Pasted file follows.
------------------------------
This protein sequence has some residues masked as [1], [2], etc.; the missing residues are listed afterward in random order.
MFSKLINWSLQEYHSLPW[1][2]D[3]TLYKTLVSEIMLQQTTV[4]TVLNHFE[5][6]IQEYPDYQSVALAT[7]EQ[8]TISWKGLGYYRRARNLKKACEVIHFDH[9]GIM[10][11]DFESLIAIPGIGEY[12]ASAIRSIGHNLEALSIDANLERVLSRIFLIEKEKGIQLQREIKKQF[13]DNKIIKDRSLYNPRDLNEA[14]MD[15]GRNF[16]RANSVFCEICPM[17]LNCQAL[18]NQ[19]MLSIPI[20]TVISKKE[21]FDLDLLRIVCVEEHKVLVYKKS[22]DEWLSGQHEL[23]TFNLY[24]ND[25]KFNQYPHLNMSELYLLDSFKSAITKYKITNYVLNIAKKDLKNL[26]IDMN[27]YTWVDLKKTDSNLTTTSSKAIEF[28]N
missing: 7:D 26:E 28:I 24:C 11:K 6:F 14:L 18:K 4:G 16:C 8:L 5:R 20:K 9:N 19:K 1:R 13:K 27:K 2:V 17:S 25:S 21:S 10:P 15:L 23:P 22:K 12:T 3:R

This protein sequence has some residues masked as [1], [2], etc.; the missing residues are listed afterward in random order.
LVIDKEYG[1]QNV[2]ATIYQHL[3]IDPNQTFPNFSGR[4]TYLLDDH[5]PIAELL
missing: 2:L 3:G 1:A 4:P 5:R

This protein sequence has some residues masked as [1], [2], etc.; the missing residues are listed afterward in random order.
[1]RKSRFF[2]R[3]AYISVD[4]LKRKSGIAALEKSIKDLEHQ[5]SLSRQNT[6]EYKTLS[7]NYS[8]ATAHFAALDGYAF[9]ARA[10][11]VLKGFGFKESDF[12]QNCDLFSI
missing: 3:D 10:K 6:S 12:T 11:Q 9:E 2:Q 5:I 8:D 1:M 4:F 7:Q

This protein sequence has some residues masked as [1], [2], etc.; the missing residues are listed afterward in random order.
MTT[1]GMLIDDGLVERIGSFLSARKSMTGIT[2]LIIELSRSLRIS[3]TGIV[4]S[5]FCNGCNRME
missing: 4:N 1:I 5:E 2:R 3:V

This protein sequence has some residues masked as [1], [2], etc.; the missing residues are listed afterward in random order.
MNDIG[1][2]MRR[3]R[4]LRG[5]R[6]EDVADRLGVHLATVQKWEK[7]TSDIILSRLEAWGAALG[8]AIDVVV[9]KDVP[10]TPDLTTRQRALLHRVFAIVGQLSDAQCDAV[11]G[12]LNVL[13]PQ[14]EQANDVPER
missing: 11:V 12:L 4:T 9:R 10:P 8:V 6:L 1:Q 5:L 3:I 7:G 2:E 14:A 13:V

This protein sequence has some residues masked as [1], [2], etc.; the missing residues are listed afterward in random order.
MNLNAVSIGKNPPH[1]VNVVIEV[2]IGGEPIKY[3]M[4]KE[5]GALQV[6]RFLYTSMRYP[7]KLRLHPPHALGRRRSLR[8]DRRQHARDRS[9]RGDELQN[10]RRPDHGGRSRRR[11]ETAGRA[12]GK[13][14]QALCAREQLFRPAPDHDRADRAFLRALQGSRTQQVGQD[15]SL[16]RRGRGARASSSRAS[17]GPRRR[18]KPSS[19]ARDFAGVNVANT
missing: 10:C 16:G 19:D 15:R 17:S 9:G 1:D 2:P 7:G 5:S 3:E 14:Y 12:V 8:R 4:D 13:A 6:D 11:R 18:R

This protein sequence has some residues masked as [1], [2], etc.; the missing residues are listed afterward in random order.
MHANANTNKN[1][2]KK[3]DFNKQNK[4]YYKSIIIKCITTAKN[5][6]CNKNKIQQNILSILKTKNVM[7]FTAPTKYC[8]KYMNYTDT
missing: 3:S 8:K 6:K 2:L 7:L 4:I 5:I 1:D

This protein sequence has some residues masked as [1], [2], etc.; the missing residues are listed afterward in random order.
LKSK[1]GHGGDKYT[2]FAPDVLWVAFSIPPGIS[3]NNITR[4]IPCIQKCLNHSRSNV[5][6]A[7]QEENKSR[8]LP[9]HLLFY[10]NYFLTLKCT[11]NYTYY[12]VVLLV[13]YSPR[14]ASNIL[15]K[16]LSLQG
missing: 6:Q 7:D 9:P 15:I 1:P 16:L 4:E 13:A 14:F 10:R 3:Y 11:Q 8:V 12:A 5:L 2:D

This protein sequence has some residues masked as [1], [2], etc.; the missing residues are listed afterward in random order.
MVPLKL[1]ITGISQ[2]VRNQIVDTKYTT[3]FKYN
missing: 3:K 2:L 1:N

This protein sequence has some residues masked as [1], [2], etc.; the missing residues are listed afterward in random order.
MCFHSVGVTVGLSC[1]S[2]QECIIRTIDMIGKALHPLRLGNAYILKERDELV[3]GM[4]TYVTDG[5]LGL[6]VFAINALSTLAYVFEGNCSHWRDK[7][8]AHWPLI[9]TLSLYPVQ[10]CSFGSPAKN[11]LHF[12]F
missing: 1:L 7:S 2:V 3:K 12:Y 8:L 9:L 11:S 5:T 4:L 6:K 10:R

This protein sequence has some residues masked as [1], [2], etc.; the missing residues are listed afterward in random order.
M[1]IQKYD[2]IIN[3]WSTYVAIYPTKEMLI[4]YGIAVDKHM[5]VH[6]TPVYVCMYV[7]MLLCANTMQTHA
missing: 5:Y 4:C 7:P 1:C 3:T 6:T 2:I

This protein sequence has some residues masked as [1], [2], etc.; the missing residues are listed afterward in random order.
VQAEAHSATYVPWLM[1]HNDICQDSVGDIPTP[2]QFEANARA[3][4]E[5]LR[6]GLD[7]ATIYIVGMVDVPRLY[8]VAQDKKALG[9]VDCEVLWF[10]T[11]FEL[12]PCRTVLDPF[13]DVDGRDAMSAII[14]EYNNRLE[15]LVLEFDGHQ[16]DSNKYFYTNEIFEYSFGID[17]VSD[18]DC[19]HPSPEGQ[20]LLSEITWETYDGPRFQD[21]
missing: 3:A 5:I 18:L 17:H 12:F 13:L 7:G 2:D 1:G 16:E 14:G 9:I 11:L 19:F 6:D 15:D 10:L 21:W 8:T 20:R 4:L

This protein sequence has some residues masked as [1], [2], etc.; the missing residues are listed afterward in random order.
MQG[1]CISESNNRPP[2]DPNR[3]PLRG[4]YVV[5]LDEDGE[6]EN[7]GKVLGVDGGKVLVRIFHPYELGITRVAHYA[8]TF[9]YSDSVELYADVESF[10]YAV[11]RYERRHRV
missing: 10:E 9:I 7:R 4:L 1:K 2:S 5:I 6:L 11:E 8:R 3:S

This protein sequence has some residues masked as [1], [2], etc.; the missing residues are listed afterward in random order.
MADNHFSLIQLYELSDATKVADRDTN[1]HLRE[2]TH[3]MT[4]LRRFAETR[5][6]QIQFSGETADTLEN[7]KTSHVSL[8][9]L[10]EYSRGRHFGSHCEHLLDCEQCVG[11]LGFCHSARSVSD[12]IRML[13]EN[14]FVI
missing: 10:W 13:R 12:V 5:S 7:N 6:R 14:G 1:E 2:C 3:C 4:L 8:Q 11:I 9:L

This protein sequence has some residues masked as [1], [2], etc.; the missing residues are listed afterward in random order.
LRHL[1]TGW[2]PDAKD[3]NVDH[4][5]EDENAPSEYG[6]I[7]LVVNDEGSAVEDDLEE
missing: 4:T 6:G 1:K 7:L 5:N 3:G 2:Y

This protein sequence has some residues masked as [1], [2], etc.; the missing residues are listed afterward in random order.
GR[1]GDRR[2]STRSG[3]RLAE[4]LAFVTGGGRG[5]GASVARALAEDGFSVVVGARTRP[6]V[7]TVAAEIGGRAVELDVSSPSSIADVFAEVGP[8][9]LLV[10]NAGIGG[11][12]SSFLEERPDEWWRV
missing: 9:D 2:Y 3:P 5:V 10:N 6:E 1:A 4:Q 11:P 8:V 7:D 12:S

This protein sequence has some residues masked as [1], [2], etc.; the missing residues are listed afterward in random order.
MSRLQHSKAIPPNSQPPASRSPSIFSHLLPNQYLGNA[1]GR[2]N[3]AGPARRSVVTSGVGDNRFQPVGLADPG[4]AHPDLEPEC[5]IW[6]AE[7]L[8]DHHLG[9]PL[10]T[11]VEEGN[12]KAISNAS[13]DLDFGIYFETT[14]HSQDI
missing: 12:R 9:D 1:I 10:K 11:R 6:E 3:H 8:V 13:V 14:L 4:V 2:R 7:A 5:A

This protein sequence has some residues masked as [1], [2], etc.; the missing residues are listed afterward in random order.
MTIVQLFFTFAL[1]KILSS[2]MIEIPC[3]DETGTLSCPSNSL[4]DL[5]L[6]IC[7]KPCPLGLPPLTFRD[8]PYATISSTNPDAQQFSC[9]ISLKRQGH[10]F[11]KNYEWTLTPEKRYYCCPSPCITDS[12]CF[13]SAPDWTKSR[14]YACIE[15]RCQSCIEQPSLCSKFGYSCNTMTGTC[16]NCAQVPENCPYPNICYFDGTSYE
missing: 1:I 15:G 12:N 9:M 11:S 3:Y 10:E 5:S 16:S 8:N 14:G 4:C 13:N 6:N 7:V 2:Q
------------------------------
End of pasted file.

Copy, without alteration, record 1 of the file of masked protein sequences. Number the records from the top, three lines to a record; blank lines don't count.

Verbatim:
This protein sequence has some residues masked as [1], [2], etc.; the missing residues are listed afterward in random order.
MFSKLINWSLQEYHSLPW[1][2]D[3]TLYKTLVSEIMLQQTTV[4]TVLNHFE[5][6]IQEYPDYQSVALAT[7]EQ[8]TISWKGLGYYRRARNLKKACEVIHFDH[9]GIM[10][11]DFESLIAIPGIGEY[12]ASAIRSIGHNLEALSIDANLERVLSRIFLIEKEKGIQLQREIKKQF[13]DNKIIKDRSLYNPRDLNEA[14]MD[15]GRNF[16]RANSVFCEICPM[17]LNCQAL[18]NQ[19]MLSIPI[20]TVISKKE[21]FDLDLLRIVCVEEHKVLVYKKS[22]DEWLSGQHEL[23]TFNLY[24]ND[25]KFNQYPHLNMSELYLLDSFKSAITKYKITNYVLNIAKKDLKNL[26]IDMN[27]YTWVDLKKTDSNLTTTSSKAIEF[28]N
missing: 7:D 26:E 28:I 24:C 11:K 6:F 14:L 18:K 4:G 16:C 8:L 5:R 20:K 9:N 19:K 1:R 13:K 27:K 2:V 17:S 25:S 21:S 10:P 15:L 23:P 22:K 12:T 3:R